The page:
General Electric (NYSE:GE) stock has been trying hard to regain lost glory. In the recent past, the company has been involved in asset sales, spinoffs and mergers. The objective is to strengthen GE’s financial position and focus on core growth businesses.
In February 2019, the company completed the spinoff and merger of its Transportation business. The company also announced the sale of its BioPharma business to Danaher for approximately $21.4 billion.
As a result of these developments, General Electric stock has recovered by 54% from December 2018 lows and currently trades at $10.55.
However, I believe that General Electric needs another spinoff to create greater shareholder value.
GE Aviation is my focus and I believe that the segment spinoff will translate into value unlocking for shareholders. Further, GE Aviation, as an independent entity, will attract more investor interest.
GE Aviation Valuation
After a 54% upside since December 2018, the General Electric stock currently trades at a market capitalization of $89 billion.
Back in 2018, Jeff Sprague, an analyst at Vertical Research Partners, pegged the SOTP valuation for the aviation business at $85 billion. JPMorgan analyst, Stephen Tusa, has been bearish on the stock. However, the analyst still assumes a valuation of $60 billion for the aviation business.
There are others who believe that GE Aviation is valued at $100 billion. Overall, ballpark estimates might imply that GE Aviation is valued in the range of $60 to $80 billion. GE Aviation, as a separate entity, would therefore create more value.
Clear Revenue Visibility
For the year ended December 2018, GE Aviation reported revenue of $30.6 billion. Further, as of June 2019, the company’s engine and services backlog was $209 billion. This implies revenue visibility of 6.83 years based on 2018 annual revenue.
Importantly, the aviation business delivered free cash flow of $4.2 billion on revenue of $30.6 billion. An order backlog of $209 billion would imply free cash flow estimate of $25 to $30 billion. This underscores my point that the aviation business would be valued in the range of $60 billion, at least, to $100 billion, at most.
General Electric expects free cash flow from aviation to remain flat in 2019 and 2020 as compared to 2018. However, there is free cash flow growth visibility in 2021 and beyond.
GE Aviation has witnessed strong order inflow in the recent past and this makes me bullish on the growth prospects. The order intake at the Paris air show was $55 billion. The Air Asia and CFM order is valued at $23.1 billion. The deal with Qatar Airways is valued at $5 billion. The order intakes have been in June and July.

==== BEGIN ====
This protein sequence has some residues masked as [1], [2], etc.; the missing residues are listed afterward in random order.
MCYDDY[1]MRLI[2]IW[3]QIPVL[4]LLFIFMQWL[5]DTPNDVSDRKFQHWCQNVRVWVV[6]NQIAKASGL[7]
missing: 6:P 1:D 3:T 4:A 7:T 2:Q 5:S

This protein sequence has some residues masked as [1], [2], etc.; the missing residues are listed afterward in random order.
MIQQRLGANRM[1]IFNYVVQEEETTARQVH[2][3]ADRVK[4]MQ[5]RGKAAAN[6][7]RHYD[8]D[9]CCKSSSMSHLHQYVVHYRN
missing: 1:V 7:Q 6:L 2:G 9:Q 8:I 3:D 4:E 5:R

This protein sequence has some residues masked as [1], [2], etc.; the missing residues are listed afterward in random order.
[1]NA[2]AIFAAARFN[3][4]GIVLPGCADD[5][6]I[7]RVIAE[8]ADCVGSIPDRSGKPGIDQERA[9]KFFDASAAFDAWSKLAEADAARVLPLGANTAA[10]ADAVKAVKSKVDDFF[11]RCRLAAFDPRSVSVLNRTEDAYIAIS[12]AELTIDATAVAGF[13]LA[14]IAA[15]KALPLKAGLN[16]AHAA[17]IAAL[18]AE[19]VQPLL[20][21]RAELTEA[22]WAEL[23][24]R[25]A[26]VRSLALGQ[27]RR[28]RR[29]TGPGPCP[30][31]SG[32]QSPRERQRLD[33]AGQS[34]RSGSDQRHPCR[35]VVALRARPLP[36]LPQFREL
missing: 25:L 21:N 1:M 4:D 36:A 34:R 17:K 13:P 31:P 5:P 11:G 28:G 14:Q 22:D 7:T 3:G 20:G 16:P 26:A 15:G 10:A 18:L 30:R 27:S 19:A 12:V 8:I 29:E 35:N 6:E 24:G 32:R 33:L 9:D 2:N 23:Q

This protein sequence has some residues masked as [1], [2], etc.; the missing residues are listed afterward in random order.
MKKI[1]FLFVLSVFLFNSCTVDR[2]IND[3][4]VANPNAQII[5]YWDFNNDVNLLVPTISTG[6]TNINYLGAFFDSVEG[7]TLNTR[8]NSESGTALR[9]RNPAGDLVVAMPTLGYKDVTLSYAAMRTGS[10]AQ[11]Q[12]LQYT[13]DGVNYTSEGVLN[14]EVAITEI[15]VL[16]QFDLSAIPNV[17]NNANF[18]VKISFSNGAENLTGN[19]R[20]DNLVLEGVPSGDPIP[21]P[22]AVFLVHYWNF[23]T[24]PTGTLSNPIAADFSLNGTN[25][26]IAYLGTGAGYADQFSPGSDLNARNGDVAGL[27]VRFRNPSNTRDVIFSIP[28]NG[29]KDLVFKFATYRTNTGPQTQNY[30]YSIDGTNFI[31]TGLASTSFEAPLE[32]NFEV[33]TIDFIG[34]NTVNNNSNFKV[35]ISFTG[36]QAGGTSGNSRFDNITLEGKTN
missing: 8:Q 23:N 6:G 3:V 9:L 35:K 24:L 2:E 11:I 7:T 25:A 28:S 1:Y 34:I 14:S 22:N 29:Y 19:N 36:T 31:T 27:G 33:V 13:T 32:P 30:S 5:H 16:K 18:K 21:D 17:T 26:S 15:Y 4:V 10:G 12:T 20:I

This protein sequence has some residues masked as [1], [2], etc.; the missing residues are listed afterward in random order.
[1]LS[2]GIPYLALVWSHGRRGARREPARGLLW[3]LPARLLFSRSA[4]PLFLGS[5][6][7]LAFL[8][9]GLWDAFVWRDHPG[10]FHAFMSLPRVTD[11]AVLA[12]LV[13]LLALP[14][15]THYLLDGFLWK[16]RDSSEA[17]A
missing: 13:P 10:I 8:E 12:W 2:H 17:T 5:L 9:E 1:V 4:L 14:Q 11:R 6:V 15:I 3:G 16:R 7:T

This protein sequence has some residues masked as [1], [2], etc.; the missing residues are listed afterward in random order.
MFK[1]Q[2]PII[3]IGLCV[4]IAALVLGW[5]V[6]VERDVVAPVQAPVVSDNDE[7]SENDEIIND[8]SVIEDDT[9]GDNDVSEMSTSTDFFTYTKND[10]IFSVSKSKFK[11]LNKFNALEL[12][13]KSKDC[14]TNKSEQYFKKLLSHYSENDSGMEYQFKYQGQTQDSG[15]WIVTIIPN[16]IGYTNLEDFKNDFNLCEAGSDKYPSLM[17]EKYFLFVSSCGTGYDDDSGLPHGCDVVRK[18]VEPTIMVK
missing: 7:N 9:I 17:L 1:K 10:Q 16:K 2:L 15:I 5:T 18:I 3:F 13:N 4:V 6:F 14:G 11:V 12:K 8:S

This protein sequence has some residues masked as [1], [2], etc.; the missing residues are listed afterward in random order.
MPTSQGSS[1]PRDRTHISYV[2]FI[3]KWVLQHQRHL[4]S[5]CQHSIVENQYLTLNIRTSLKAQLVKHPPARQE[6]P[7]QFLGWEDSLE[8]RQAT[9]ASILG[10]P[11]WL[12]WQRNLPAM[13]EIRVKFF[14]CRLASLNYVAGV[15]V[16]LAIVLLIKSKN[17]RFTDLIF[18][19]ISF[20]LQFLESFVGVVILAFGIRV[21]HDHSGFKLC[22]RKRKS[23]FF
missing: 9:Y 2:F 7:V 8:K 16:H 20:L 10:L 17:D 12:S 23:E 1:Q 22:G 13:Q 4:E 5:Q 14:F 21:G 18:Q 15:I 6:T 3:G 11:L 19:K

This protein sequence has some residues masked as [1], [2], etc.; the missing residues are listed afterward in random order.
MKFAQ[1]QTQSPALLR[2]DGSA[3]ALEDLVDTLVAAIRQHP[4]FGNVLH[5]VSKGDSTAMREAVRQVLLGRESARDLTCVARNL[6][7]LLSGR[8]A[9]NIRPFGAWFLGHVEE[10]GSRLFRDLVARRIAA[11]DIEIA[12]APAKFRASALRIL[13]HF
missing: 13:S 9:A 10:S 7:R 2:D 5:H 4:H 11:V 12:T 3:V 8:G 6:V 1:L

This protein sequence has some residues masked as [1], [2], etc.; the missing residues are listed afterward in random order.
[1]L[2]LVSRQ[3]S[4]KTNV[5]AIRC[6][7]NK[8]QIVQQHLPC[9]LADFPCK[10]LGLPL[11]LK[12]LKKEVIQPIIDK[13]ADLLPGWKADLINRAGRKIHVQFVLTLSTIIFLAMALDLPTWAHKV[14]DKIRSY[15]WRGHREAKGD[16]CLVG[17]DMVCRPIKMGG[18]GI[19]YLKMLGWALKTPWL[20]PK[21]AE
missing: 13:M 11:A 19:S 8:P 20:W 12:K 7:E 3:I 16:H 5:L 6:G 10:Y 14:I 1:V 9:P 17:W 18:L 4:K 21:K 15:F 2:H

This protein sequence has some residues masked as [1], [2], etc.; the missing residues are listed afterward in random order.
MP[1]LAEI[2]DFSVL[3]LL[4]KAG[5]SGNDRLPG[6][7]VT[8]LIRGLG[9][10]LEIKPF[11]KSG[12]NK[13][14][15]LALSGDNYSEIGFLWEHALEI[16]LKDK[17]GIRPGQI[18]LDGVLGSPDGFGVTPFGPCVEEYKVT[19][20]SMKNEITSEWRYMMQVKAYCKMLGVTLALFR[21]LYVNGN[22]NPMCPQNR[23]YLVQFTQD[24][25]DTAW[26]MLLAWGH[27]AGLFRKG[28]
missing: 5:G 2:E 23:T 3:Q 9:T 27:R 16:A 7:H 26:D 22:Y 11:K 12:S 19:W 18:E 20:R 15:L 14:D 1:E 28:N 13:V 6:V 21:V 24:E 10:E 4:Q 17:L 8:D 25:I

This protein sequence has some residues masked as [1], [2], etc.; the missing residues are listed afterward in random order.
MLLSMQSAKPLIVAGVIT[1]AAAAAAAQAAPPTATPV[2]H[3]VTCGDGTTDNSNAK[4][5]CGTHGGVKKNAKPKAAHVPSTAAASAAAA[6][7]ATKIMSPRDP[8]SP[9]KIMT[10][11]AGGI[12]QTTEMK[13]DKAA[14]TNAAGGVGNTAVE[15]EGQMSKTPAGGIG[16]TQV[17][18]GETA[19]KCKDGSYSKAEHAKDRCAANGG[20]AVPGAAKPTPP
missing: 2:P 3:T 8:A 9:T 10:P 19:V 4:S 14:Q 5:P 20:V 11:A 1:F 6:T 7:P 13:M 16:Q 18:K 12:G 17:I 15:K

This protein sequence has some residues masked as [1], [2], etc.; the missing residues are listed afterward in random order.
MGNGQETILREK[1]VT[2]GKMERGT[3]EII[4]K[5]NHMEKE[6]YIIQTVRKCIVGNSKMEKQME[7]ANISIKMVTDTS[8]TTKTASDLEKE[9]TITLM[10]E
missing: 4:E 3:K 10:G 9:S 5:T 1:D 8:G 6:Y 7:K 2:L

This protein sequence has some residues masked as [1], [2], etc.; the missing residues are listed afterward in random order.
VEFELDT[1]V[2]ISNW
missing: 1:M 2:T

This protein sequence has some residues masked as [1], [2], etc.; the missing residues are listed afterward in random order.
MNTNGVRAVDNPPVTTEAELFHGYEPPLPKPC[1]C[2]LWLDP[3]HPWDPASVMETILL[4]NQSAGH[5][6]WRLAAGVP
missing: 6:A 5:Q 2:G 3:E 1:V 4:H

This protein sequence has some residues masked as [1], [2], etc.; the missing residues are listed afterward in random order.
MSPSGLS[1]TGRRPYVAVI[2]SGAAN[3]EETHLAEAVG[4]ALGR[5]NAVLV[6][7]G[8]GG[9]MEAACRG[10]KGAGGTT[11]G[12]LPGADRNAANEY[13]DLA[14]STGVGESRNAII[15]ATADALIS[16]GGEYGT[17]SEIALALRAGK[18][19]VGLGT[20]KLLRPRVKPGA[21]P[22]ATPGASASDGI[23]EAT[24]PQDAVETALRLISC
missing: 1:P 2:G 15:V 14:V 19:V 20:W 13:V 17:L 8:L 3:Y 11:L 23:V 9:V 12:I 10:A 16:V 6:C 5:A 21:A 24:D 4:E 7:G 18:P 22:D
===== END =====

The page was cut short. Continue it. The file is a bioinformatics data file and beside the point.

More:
For GE Aviation, almost 38% of the order backlog is from China, Asia Pacific and Latin America. These are typically high-growth regions and I expect order inflow to remain robust from these regions.
GE Power Remains a Drag
For General Electric, one of the major concern that sustains is the performance of the power business. With weak demand for gas turbines, the power segment can potentially continue to under perform.
The power segment reported negative free cash flow of $2.7 billion in 2018. The company expects negative free cash flows for 2019 and 2020 with forecast of positive free cash flow in 2021. However, JPMorgan’s Stephen Tusa is of the opinion that free cash flow is unlikely to be positive until 2023.
Therefore, in a bear cash scenario, the power segment is likely to remain a drag for the next 3-4 years. According to RBC analyst, General Electric is likely to pursue sale of business within the power segment.
I believe that further business divestiture within the power segment will be positive as it enhances the company’s cash level and discards the under performing units. It can imply that positive free cash flow is seen well before the next 3-4 years.
Bottom Line on General Electric Stock
General Electric stock has paused after a 54% rally from December 2018 lows. I believe that there needs to be a strong catalyst for the next leg of GE stock’s rally. That catalyst should come in the form of value-unlocked spinoffs. Further, divestiture within the power segment and improvement in company wide free cash flows can also trigger upside in the stock.
From a risk perspective, it is also worth noting that the global economy has slowed down with 2019 economic growth likely to be the weakest in three years. This will impact the oil & gas segment of GE’s business negatively.
Overall, it makes sense to remain on the sidelines before fresh exposure to General Electric stock. While the company has made progress in terms of organizational restructuring and liquidity cushion, more shareholder value creation avenues need to be explored.
As of this writing, Faisal Humayun did not hold a position in any of the aforementioned securities.